How Am I Doing?

You’ve been on the job for 2 weeks, or 6 months, or a year, or maybe 10 years. What question have you been asking yourself no matter how long you’ve been on the job? You are probably asking “How am I doing?”

You want to retain your star employees right? Performance evaluations can help you accomplish that goal. Employees are people, and people, in general, want to feel appreciated and know that they are contributing to a winning team.

Performance evaluations sometimes get a bad rap. The purpose of a performance evaluation is to help someone improve and contribute to the success of the organization. It is not a tool to beat people over the head. If you go into a performance evaluation with the objective of helping the person improve, regardless of whether or not that person stays at your company, then it can be a great tool. If used poorly, it can be highly demoralizing.

People want to know how they are doing, and that doesn’t mean just once a year. If someone did a particularly good job that day or on that project, say something. If you wait until the annual review and say, “Thanks, Alice, for that nice job you did six months ago,” it loses value, and Alice may not even remember what she did. Similarly, if a person messed up it presents a coaching opportunity that should be done immediately and with the attitude of helping the person improve.

Recognize accomplishment when it occurs, but make sure it is deserved. Recognition for achievement shouldn’t be confused with acknowledgment of a person, attention to their needs, and encouragement. Recognition for non-achievement is not encouragement, and it can result in discouragement. Let’s look at a couple of examples of how a performance evaluation can demotivate.

When I was in the army, there was a detailed performance evaluation system. Hopefully, it is different today. I don’t remember most of what was on the multi-page questionnaire except for two questions, and I vividly remember both.

First, the evaluator was asked to give you a percentile rating relative to all other people in that grade (rank). The lowest percentage I ever got was 95 percent, which meant that I was rated higher than 95 percent of all the first lieutenants. It’s a ridiculous process when you think about it. The evaluator couldn’t possibly know all the other first lieutenants in the army, so how could he assign a percentage rating to anyone? One captain gave me a 100 percent. Woohoo! I was now the best first lieutenant in the whole U.S. Army, all over the world! The next question was the real de-motivator: Would you …

  1. a) promote this person ahead of his contemporaries?
  2. b) promote this person along with his contemporaries?
  3. c) hold this person back from promotion?

I was rated as one of the top in my grade in the whole army. How do you think everyone who evaluated me answered the second question? That’s right—promote this person along with his contemporaries. Why bother to excel if there is no reward?

One day my boss called me in and told me I had been promoted to senior accountant. Naturally, I was pleased and excited. He then proceeded to tell me that at this level more would be expected of me. “Great!” I said. “I’m ready. What is expected of me?” “More.” Yes, but “more” of what? He never could tell me. I don’t know about you, but I can’t hit a target I don’t have.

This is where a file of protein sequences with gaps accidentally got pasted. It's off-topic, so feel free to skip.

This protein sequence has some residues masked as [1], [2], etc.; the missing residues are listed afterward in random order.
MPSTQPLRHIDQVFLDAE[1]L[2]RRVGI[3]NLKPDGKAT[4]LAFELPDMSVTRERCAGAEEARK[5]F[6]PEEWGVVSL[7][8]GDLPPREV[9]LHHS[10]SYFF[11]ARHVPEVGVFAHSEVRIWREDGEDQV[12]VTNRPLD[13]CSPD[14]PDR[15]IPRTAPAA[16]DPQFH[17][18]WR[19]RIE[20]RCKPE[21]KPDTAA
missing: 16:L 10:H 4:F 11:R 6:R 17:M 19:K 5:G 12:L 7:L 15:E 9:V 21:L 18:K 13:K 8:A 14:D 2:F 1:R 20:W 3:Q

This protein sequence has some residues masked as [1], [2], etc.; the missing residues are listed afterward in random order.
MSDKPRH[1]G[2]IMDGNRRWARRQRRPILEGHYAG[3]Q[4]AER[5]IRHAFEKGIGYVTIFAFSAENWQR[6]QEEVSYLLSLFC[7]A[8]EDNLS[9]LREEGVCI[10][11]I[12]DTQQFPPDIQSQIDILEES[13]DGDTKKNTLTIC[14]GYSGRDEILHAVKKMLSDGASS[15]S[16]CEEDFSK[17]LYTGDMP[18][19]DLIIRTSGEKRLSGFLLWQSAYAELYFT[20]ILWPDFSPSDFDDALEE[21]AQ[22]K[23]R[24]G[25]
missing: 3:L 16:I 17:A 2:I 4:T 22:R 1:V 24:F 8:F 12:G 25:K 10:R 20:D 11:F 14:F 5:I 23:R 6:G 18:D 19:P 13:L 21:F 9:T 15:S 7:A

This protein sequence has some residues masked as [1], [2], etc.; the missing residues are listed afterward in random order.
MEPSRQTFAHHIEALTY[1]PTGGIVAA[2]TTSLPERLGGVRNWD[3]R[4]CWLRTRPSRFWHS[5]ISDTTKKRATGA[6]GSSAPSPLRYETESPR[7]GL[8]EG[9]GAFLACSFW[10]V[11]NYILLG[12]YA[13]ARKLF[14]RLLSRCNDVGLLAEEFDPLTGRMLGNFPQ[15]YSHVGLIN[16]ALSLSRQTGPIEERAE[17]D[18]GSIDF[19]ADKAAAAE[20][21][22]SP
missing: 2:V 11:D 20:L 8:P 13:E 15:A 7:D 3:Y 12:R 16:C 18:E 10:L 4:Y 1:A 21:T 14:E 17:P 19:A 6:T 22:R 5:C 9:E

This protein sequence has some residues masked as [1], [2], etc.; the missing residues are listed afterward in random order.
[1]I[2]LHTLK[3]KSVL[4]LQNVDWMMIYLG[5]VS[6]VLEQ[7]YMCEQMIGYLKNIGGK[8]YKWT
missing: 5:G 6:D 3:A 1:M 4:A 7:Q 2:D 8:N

Having  the  Conversation

Why don’t more managers meet regularly with employees to thank them or deal with issues? Often it is because most people don’t like confrontation or conflict. If you let a wound fester it will become infected and now the problem is much worse.

Counseling sessions are an opportunity to get to know your employees’ personalities and a great opportunity to discuss weaknesses, strengths, and goals. They should be in private without interruption, allowing you to provide the employee with quality time with you. There should be value taken from the meeting concerning both of you.

  1. Initially discuss  employee’s  personal  life,  hobbies,  and  inter


  1. Opportunity: Where do you desire them to improve? Give clear guidance Give them the opportunity to ask questions. Discuss one opportunity at a time.


  1. Strengths: Discuss areas you are happy with, and let them know you have recognized their performance


  1. Ask for ideas and suggestions for how the company can improve You might hear a few gems.

5. Explain your vision on the future of the company and where the employee fits i In other words, what could their future be with the company?


  1. Ask if they have any questions about anything.


First, put the person at ease and establish a rapport. Let them know you care about and are interested in them. Then discusses opportunities for them to improve. Takes the positive approach of “how can I help you?” Then move on to recognizing their strengths and contribution to the organization.

Understand that people won’t open up to you until they trust you. Building trust takes time and occurs when people realize that what they say won’t be held against them. If they open up and make a suggestion, take it into consideration. Ask them how it might be implemented and how it would benefit the company. You can’t implement every suggestion you get, but you can acknowledge and appreciate every suggestion. Also, you should be able to give a reason why that suggestion can’t be implemented but don’t tell them no at that time. Consider their idea for a while and, when you have a logical, well-reasoned explanation, go back and talk with them.

Finally, reiterate to the person the organization’s vision and how that person fits in its future growth. It is also an opportunity to communicate the company’s fundamental purpose, values, and operating principles.

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